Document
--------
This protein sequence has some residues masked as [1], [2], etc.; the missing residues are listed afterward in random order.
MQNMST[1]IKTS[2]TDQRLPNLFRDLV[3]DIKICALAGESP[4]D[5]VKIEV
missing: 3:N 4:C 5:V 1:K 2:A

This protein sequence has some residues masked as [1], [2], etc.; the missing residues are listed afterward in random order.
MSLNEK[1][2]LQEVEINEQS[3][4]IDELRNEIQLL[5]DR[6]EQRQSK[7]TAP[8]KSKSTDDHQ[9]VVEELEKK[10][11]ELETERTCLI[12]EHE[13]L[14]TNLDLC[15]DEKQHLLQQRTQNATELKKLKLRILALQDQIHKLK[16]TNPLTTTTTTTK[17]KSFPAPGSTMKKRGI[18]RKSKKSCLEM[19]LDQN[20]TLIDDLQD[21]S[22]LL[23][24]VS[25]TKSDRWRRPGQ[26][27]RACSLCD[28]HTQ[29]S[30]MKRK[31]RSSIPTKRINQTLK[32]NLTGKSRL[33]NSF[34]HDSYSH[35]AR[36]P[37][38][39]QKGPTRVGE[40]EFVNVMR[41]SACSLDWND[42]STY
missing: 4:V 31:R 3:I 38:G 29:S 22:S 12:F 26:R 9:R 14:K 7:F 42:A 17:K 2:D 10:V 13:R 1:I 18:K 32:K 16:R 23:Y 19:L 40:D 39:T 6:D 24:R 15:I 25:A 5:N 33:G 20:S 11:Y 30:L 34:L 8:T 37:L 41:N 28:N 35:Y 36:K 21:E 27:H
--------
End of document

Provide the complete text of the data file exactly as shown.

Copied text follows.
This protein sequence has some residues masked as [1], [2], etc.; the missing residues are listed afterward in random order.
MQNMST[1]IKTS[2]TDQRLPNLFRDLV[3]DIKICALAGESP[4]D[5]VKIEV
missing: 3:N 4:C 5:V 1:K 2:A

This protein sequence has some residues masked as [1], [2], etc.; the missing residues are listed afterward in random order.
MSLNEK[1][2]LQEVEINEQS[3][4]IDELRNEIQLL[5]DR[6]EQRQSK[7]TAP[8]KSKSTDDHQ[9]VVEELEKK[10][11]ELETERTCLI[12]EHE[13]L[14]TNLDLC[15]DEKQHLLQQRTQNATELKKLKLRILALQDQIHKLK[16]TNPLTTTTTTTK[17]KSFPAPGSTMKKRGI[18]RKSKKSCLEM[19]LDQN[20]TLIDDLQD[21]S[22]LL[23][24]VS[25]TKSDRWRRPGQ[26][27]RACSLCD[28]HTQ[29]S[30]MKRK[31]RSSIPTKRINQTLK[32]NLTGKSRL[33]NSF[34]HDSYSH[35]AR[36]P[37][38][39]QKGPTRVGE[40]EFVNVMR[41]SACSLDWND[42]STY
missing: 4:V 31:R 3:I 38:G 29:S 22:S 12:F 26:R 9:R 14:K 7:F 42:A 17:K 2:D 10:V 13:R 1:I 18:K 32:K 16:R 23:Y 19:L 40:D 39:T 6:D 24:R 15:I 25:A 5:N 33:G 20:S 11:Y 30:L 34:L 8:T 37:L 41:N 28:N 35:Y 36:K 21:E 27:H